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Definition Of Performance Management

If you’ve ever participated in an employee appraisal or held a strategy meeting between an employee and a member of management, you’ve experienced performance management. But while these are credible examples, the reality is that performance management goes far beyond the one-on-one meeting with the boss.

Performance management is a set of processes that aim to develop an employee so that he can perform his job effectively. It depends on ongoing communication between the supervisor and the employee to support the achievement of the organization’s strategic purposes. The purpose of performance management is to improve employee performance in constructive and lasting ways ; it is an ongoing process that, when used correctly, can lead to continuous improvement.

What does employee performance management include?

As mentioned earlier, performance management is not restricted to annual performance reviews; it is a system that expands throughout the period of employment of an employee with the company. In this way, performance management includes every interaction that management has with an employee, at every stage of the employee’s journey. The ideal is to turn all these interactions into a positive learning opportunity.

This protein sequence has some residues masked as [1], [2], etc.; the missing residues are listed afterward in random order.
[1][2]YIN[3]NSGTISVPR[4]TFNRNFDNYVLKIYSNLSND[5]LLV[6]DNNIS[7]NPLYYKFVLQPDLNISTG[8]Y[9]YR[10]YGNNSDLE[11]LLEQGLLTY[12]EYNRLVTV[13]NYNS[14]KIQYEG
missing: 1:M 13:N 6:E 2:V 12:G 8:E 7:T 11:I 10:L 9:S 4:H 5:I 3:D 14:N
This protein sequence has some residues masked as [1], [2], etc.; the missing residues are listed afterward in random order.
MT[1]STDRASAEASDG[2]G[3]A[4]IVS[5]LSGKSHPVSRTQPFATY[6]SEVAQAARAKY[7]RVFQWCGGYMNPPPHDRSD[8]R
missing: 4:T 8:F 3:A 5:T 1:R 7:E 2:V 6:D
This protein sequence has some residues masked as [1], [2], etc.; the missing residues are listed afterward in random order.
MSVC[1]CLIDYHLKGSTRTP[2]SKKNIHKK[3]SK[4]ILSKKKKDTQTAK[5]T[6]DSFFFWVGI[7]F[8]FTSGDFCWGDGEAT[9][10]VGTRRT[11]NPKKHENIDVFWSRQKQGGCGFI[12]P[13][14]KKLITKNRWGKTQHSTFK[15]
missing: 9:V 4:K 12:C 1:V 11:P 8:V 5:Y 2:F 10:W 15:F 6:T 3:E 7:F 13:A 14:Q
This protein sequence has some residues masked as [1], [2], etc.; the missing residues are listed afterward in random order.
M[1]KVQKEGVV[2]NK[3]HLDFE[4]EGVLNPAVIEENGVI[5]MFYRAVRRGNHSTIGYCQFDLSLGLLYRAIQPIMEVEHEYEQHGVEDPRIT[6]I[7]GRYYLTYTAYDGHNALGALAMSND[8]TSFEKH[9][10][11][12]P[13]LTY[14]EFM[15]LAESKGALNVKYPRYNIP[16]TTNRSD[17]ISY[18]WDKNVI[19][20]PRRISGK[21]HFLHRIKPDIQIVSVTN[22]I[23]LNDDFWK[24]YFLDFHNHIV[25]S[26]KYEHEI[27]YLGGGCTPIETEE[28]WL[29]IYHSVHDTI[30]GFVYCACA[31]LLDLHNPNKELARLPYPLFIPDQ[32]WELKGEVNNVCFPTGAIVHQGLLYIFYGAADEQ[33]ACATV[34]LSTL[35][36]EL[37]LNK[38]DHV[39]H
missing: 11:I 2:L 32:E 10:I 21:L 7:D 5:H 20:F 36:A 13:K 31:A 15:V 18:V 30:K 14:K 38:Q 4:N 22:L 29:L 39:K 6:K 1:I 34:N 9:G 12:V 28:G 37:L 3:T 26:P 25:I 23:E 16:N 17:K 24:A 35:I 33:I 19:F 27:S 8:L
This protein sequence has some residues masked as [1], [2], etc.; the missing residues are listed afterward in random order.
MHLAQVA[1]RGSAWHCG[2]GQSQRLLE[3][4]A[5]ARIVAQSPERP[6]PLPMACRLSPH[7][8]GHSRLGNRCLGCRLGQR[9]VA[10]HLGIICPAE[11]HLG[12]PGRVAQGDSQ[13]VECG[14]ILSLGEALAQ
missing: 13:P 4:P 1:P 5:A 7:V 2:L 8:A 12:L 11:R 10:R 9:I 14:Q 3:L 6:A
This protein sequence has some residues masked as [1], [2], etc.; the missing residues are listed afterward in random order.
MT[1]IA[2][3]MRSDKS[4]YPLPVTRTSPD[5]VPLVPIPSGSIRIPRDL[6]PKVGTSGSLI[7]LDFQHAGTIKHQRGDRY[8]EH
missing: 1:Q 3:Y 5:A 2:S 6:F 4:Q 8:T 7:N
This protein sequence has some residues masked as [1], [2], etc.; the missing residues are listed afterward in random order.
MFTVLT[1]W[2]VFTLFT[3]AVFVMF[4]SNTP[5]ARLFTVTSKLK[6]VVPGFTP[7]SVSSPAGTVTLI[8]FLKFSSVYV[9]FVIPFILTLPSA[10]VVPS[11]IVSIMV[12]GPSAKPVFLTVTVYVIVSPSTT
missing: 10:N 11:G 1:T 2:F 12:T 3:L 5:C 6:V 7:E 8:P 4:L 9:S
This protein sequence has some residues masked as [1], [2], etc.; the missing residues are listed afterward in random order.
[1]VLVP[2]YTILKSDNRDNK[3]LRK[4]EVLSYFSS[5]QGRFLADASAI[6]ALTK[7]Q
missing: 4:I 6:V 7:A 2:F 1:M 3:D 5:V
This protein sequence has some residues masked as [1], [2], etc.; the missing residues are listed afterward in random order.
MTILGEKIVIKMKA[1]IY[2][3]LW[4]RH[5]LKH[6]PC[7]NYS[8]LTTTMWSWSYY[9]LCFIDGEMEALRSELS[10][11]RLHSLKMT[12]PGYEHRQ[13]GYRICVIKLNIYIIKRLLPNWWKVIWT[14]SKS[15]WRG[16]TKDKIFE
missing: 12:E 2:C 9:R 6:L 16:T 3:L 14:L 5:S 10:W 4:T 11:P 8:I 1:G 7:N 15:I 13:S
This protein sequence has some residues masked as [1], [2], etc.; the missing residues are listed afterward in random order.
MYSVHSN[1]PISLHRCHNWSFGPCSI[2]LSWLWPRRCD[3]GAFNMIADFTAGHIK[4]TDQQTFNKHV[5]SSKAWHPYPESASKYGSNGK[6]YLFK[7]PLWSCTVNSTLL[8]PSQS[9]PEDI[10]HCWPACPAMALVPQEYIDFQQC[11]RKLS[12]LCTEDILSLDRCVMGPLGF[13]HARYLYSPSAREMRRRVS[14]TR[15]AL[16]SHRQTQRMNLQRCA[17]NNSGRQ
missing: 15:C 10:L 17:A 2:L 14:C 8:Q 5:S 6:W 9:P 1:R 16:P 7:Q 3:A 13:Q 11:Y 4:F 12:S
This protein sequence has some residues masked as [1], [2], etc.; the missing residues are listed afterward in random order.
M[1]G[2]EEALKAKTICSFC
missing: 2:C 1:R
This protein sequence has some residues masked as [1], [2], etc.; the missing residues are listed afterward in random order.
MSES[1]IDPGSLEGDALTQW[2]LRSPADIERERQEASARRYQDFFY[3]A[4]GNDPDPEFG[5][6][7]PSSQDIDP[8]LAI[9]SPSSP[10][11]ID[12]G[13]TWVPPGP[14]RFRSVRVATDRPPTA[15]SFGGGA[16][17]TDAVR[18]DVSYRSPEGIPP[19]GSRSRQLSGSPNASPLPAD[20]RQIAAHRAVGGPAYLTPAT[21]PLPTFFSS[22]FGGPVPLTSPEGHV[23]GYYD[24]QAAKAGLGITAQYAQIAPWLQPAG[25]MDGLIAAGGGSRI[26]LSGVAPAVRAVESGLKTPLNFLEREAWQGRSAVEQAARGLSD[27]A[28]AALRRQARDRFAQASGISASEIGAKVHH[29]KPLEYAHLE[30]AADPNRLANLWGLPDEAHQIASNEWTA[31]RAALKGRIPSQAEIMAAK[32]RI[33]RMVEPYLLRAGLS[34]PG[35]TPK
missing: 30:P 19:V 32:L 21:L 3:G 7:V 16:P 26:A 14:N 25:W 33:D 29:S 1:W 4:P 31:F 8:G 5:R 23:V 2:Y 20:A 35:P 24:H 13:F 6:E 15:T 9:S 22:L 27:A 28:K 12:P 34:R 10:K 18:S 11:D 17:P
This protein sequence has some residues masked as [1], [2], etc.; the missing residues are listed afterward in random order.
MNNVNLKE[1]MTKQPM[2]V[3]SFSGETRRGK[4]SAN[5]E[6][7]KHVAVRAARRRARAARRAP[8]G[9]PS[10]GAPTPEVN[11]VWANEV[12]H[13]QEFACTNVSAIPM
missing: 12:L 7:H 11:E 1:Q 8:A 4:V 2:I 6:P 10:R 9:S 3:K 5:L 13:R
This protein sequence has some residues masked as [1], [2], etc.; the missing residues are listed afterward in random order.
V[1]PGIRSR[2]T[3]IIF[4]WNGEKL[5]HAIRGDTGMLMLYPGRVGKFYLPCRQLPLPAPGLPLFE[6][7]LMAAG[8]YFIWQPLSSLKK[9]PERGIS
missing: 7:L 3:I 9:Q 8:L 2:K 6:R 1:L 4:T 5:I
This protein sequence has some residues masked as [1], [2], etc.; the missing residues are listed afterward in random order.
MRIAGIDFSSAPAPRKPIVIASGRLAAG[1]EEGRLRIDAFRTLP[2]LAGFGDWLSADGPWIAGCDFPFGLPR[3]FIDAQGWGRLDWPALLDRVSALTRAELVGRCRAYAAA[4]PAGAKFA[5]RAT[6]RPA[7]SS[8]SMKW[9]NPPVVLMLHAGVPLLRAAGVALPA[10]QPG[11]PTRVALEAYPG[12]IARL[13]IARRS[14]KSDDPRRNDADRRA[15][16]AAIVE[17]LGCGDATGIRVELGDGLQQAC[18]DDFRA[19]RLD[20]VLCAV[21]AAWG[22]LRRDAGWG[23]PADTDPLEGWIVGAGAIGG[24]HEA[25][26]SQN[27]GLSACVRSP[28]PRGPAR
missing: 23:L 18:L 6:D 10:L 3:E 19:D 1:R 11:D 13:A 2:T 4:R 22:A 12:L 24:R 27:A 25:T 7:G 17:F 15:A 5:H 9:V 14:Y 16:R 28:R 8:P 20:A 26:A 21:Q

Components of a performance management system

Performance management systems can take many forms, and yours is likely to be unique to your company’s values, culture, and goals. However, most of them follow a similar structure. These are the common components/actions of a performance management system:

Create clear job descriptions

Recruit qualified candidates

interview candidates

Hold an additional meeting with candidates and test them to determine strengths

Select the most qualified candidates based on ability and cultural fit

Expand job offers to qualified candidates and negotiate terms and conditions of employment

Welcome new employees to the company

Guide and integrate new employees into the company and culture

Negotiate standards based on performance and achievements

Offer additional training and education

give direct feedback

Hold regular discussions about performance development

Create employee recognition and reward systems

Offer promotional and career development opportunities

Assist in exit interviews to determine cause of termination